The point here is that risk and reward is not a fixed concept. There are several dimensions that have been ignored or simplified by many. As always, a little more in-depth understanding often reveals the fallacies of popular claims.

Market overview

What has been happening in the financial markets so far is by far the most volatile and serious since 2008-2009. During the time of such a panic, investors should calm down and review their investments objectively. We offer the following:

  • For strategic allocation (buy and hold) investors, ignore the current market behavior. Remember, as what we have emphasized numerous times, when you choose and commit to a strategic portfolio, you essentially know and commit that your investment horizon (or the time you need to utilize this capital) is 20 years or longer. As we pointed out, if your investments are those diversified (index) funds such as an S&P 500 index fund (VFINX, for example), you know your money is in some solid ‘business’ that eventually (20 years later) will deliver some reasonable returns. As long as you are comfortable with this thesis, you should sit tight and forget about the current gyration.
  • For tactical investors, again, you have to ignore the current market noise. Furthermore, you should follow your strategy rigorously, especially in a time like this. Human emotion, both optimistic and pessimistic, and human desire, both greedy and fearful, are your worst enemies. This has been shown to be true time and time again.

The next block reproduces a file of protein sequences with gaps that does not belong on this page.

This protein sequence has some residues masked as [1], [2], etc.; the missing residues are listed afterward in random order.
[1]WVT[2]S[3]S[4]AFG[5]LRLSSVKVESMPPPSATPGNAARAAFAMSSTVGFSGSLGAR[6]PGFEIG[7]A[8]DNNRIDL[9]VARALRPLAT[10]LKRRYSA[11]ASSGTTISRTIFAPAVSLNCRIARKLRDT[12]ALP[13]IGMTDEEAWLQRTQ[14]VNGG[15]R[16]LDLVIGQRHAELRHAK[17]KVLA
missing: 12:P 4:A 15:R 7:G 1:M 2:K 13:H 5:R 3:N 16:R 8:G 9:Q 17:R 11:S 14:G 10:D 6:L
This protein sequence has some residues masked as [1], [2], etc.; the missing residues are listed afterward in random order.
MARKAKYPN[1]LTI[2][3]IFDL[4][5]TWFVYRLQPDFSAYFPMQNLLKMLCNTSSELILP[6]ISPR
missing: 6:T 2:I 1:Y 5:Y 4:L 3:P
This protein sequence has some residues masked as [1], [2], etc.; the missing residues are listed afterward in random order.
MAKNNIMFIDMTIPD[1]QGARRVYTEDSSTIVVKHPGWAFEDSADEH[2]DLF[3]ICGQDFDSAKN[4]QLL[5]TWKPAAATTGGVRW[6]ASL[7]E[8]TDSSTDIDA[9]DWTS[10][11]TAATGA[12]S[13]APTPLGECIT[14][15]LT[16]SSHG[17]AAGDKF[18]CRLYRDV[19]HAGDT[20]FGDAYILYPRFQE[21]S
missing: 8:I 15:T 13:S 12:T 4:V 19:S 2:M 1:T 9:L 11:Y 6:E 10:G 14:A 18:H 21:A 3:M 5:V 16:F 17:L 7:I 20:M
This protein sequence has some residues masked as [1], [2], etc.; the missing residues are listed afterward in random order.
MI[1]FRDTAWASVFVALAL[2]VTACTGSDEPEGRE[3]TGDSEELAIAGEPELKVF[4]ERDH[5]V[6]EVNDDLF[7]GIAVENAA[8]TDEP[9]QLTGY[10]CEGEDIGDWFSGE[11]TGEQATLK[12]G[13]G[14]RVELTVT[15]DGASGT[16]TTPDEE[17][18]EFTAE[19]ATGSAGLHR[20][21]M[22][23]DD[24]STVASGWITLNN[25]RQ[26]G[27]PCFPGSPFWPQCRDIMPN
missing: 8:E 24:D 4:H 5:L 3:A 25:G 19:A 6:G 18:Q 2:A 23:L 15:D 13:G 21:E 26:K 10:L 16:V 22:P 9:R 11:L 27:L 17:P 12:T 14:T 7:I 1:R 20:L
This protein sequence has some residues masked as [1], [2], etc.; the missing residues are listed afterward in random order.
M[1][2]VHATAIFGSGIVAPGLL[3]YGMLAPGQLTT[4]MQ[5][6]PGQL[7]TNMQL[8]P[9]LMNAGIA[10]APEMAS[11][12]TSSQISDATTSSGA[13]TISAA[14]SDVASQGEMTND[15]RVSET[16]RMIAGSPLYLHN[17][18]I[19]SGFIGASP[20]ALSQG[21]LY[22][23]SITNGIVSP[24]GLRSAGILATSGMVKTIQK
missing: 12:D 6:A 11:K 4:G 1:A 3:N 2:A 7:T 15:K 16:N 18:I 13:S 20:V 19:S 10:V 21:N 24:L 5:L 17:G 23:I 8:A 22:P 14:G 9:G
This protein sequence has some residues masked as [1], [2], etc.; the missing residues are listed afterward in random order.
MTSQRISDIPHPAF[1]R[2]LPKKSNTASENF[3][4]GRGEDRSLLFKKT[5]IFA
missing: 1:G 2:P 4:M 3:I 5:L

Finally, as markets are getting more and more reasonably priced (or cheap — we are not there yet, not even close), there will be good opportunities to take more ‘risky’ exposure  in stocks (in fact, a good diversified stock index fund like S&P 500 becomes less risky and even safe when markets are cheap enough). So in a sense, the current market loss is actually the beginning of a good investment opportunity. This is what a good investment strategy is all about.

For more detailed current market trends, please refer to 360° Market Overview.

In terms of investments, even after the recent retreat, U.S. stock valuation is still at a historically high level and a bigger correction is still waiting to happen. It is thus not a good time to take excessive risk. However, we remain optimistic about U.S. economy in the long term and believe much better investment opportunities will arise in the future.

We again would like to stress for any new investor and new money, the best way to step into this kind of markets is through dollar cost average (DCA), i.e. invest and/or follow a model portfolio in several phases (such as 2 or 3 months) instead of the whole sum at one shot.